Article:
Foreign spies have sought to set up computer hacking operations in Australia and use university jobs as a cover to collect intelligence.

That's according to Australia's director-general of intelligence Mike Burgess, who yesterday delivered his first annual threat assessment.

"The level of threat we face from foreign espionage and interference activities is currently unprecedented," he said.

"It is higher now than it was at the height of the Cold War. Indeed, some of the tactics being used against us are so sophisticated, they sound like they've sprung from the pages of a Cold War thriller."

Mr Burgess said in recent years ASIO had been consistently detecting and regularly disrupting espionage operations in Australia.

New espionage and foreign interference laws were delivering dividends, with foreign intelligence services forced to change their tactics, he said.

"I'm confident any future announcement of a prosecution will have a further chilling effect – and certainly a successful prosecution will – although it's important to understand that prosecutions are not the only weapons in this space," he said.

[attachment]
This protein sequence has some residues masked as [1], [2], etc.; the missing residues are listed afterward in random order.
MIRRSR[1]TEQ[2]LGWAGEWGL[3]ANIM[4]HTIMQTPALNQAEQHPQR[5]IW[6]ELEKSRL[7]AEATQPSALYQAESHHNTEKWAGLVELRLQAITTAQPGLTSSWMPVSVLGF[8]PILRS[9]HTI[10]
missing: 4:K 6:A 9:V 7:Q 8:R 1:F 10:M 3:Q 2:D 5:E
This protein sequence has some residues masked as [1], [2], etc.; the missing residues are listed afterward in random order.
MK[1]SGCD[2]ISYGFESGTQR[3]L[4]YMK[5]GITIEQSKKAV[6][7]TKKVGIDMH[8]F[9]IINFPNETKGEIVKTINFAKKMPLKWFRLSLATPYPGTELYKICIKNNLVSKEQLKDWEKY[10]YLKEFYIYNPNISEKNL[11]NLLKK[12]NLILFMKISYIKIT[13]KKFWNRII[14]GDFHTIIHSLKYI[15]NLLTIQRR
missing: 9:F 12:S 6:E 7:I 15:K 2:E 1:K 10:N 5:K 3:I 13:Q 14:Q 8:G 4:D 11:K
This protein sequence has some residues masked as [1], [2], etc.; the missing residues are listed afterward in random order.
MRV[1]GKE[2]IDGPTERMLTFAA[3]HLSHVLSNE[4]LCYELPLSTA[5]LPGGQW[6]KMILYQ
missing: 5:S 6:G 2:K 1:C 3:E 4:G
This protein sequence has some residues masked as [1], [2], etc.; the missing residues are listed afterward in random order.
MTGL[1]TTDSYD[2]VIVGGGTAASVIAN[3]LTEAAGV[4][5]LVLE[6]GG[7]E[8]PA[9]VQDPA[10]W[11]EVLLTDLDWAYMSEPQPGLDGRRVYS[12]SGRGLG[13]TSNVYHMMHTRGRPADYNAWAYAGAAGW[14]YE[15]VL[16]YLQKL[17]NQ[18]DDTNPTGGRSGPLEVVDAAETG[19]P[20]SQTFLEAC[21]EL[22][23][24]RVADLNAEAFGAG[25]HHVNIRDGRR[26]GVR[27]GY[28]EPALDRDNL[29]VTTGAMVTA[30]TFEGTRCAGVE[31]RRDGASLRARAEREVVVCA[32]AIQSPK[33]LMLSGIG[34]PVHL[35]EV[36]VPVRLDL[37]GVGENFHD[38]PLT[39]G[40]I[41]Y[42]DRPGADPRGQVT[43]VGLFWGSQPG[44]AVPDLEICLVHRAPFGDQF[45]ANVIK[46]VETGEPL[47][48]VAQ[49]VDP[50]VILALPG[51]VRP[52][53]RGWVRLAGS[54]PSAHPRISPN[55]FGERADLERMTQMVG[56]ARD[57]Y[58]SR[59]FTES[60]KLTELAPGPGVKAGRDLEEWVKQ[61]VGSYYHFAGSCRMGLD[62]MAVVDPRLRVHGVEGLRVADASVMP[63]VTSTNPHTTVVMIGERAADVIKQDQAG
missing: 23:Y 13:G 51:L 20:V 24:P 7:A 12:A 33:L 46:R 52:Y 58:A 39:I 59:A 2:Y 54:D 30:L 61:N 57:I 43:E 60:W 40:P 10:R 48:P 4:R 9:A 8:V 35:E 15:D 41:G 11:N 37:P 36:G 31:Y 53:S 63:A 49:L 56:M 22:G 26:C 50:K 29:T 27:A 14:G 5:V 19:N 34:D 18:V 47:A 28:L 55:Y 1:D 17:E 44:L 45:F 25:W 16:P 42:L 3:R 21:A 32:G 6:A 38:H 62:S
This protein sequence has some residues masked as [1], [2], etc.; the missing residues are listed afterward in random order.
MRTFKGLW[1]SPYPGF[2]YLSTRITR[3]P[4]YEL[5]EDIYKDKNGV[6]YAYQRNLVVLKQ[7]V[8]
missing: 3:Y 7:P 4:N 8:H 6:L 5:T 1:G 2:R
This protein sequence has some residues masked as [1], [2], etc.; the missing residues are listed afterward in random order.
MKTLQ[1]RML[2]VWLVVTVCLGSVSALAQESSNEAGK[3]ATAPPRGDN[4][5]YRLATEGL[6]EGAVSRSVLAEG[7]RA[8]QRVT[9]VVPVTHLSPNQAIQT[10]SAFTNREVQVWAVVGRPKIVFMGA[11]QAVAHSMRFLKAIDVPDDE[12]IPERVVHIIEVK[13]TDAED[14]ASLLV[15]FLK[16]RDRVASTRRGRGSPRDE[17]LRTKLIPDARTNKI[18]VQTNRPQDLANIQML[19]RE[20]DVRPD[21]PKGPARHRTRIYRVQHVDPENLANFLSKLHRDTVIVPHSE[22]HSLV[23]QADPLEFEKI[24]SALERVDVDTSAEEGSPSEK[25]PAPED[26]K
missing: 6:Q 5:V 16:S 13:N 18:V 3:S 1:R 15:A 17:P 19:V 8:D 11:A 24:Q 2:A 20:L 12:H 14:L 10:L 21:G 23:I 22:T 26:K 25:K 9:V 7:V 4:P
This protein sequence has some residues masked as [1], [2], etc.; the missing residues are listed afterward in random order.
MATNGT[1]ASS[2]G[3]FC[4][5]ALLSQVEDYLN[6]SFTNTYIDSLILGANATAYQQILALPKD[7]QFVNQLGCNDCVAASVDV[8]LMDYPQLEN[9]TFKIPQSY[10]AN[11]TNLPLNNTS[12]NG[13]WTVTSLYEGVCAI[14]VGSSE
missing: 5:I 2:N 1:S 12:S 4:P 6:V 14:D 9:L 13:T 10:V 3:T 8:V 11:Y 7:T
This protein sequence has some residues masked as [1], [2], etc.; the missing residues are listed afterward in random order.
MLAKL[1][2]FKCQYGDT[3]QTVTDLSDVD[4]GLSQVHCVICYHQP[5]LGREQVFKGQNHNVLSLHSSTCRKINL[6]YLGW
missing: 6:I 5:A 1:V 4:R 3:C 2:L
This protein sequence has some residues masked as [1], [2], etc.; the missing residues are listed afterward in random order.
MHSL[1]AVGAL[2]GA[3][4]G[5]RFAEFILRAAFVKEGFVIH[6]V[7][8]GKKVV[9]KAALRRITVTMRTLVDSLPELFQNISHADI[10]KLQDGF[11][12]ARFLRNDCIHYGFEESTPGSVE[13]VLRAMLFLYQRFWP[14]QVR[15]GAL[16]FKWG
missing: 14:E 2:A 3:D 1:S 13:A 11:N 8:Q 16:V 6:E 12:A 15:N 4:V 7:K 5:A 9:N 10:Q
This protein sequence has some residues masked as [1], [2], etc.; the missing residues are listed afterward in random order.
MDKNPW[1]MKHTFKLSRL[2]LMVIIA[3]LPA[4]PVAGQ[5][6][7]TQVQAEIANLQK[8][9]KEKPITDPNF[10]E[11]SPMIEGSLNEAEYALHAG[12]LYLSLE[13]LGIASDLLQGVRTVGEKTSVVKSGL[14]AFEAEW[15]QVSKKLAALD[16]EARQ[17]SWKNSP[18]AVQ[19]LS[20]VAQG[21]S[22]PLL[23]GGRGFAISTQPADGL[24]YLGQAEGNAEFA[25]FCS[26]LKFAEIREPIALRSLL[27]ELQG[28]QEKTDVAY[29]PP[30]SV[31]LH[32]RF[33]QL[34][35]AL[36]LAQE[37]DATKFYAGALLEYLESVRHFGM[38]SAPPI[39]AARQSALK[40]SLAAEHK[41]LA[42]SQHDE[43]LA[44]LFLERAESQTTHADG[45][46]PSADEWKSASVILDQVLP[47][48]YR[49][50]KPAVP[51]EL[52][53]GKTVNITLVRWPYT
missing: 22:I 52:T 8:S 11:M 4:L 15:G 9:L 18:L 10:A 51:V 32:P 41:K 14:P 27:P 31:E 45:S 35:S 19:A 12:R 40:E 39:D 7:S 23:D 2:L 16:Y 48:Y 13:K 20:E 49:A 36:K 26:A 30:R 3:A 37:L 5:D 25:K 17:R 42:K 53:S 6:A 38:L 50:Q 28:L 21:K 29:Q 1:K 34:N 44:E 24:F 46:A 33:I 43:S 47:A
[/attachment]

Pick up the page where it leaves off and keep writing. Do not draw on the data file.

"Wherever possible, ASIO seeks to 'detect and protect' before damage is done."

He said ASIO had recommended visa cancellations when foreign agents had been identified trying to travel to Australia, and foreign agents had been intercepted at Australian airports.

He gave the example of a foreign "sleeper" who had quietly built community and business links while secretly maintaining contact with his offshore handlers.

"The agent started feeding his spymasters information about Australia-based expatriate dissidents, which directly led to harassment of the dissidents in Australia and their relatives overseas.

"In exchange for significant cash payments, the agent also provided on-the-ground logistical support for spies who travelled to Australia to conduct intelligence activities."

However, ASIO disrupted the operation.

- Reported with AAP

Source: 9News